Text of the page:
Surreal Saturday: Blogging Is Non-Habit Forming

clockSo I just missed the deadline for yesterday’s post.  Ordinarily I write for the next day but this time, I’ve been leaving things until the night of that day’s post.  Oddly since retiring, I’ve not fallen into a routine.  Before, I fit my life into the limited free available after work.  Blogging didn’t pose such a big problem; a three hour post-dinner deadline always loomed.  Now with all the time in the world – you’d think I would write reams.  That’s not been the case.  After 25 years working, it’s hilarious to develop time management problems in retirement.  This goes back to an issue I touched on last year.  I spent my time always reacting to negative motivation on the job (i.e., work deadlines, micromanaging etc).   Now I have to be proactive; all the impetus must come from within.  But that’s one of the problems with/recovering from depression – finding the mysterious self-motivation.

Then I wonder about other people with illnesses who seem to have no problem in the respect.  People like Stephen Fry who acts, produces, lectures, hosts, blogs, geeks, writes, advocates and seemingly has his fingers in every UK entertainment pie despite being bi-polar.  Closer to home, The Bloggess, Jenny Lawson writes books and a hilarious bawdy off-kilter blog even with depressive and anxiety disorders.  Both of these people manage to regiment their time quite well.  Are they juggling many balls to stay ahead of their illnesses, or is The Secret keeping busy and productive with many things.

Maybe I’m suffering from too much time on my hands.

Since you made it this far, here’s a treat – a man who doesn’t have enough time on his hands.  I’d love to ask him about time management.



Richard Armitage photo by Robert Ashcroft

Richard Armitage photo by Robert Ashcroft


7 thoughts on “Surreal Saturday: Blogging Is Non-Habit Forming

  1. I tend to do better with deadlines, but I also discovered in my past professional life that eventually I could not longer motivate myself to do something with adrenaline — eventually that technique stopped working. It was part of what was behind the blog: how do I learn to know what I love and do things out of that place, which is calm, peaceful (and not tied up in consumption of caffeine or other drugs) and pleasant? How do I deal with my own apparent internal resistance against doing the thing I know I want to do most? How do I know if something I say I want to do is what I really want to do?

    • Yes, yes, yes to all of your comments. What causes that internal resistance when we both know we love to write? Is it fear of something? Maybe I fear actually being a success (or a failure), I don’t know. What do you do when interests are disparate? How do I connect the dots? Or maybe the thing is to develop all the them like Stephen Fry does?

      Loss of a career is a mind blower when identity and purpose was so wrapped in it. The world has opened up for both us, and there’s so much potential out there we don’t even know about.

      • There’s a book that @Rob always recommends, Steven Pressfield, The War of Art, which is about resistance — I am so resistant that I’ve never read it (j/k).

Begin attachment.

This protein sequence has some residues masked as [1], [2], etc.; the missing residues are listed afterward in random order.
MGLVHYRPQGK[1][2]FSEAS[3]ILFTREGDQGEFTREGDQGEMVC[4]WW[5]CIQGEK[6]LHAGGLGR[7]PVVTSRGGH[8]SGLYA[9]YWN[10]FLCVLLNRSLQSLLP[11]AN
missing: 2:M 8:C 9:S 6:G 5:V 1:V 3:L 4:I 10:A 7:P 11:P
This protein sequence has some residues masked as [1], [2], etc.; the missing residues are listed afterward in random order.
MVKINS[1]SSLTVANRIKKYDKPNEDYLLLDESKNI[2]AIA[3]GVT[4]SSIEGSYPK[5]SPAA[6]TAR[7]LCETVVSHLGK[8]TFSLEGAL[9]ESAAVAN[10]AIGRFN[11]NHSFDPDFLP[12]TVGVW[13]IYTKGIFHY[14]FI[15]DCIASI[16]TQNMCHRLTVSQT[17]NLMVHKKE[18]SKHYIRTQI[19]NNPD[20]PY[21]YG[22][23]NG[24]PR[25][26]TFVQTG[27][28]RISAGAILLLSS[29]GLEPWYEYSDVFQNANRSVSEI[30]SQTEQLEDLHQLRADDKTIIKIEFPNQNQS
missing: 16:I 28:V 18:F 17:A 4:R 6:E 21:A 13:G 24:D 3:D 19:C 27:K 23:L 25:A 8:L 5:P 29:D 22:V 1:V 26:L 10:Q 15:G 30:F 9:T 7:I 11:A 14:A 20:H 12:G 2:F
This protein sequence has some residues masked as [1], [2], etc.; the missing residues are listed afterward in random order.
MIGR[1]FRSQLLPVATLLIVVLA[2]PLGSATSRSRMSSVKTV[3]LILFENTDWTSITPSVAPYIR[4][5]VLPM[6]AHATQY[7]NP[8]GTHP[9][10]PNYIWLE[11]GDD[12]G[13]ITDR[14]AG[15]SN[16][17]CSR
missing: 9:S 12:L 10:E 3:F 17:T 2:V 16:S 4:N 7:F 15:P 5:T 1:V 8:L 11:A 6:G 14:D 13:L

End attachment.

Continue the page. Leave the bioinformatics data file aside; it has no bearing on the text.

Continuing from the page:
At this stage, anyway, I have reached two conclusions: (a) beating up on myself to get stuff done does not work. Operant conditioning has no more effect on me (unless it’s something like the IRS involved); and (b) I remind myself that for two decades I didn’t really have “normal” moments like I can now have on weekends: sleeping in without guilt, the luxury of not having to count what I’d done at the end of the day and plan for the next one. I don’t want to get lost in this kind of aimless enjoyment, but at the same time, a little bit of it may be salubrious.

        • I’m glad you have a chance to enjoy your own time on the weekends now. Peace and rest is good for the spirit.

          I have too much peace and rest and aimless time. Don’t know what to fill it with besides, writing, errands, and walking Patty. (Probably when I get over the car anxiety and get myself around, more ideas will occur to me).

          • I think dealing with the car situation is paramount — until you address that you’re stuck where you are.

            If you need something to write about, what is Patty up to?

  2. RA? Purrrrr!

    And you know, the word retirement–or re-tire-ment–sounds like it is the process of finding new ways to get tired, as in re-tire. When one is working, the aforementioned project deadlines and stress will tire you out all on their own.

    Yet when large stretches of unscheduled days loom–as they did for me over the ten days of “Christmas Break”–I found myself worrying that I wasn’t accomplishing enough at home the first day or two. So my muse kicked in and I wrote and published a “short” story (for me) of 95 pages over 7 days. And yet, the recycling still sits, waiting to be gathered and jettisoned. Sighhh! But, I gave myself daily chapter deadlines–posting later each day. And trying to help me relax and destress about my daily posting deadlines, my hubby would quote his most recent mantra regarding my blogging/writing: “Is anyone paying you to do this?” Silly adorable man, doesn’t he know that I would pay them? Ha!

    And you, my dear, have bravely moved to a new home in a new city–which is quite enough of a task. And now you’re taking on teenagers? You strike me as a lady who is quite motivated, indeed! So don’t beat yourself up about the mental health creativity role models whom you mentioned. I’m sure they have flaws in there somewhere. Or you could make up some flaws for them–their “feet of clay”. *wink*

Comments are closed.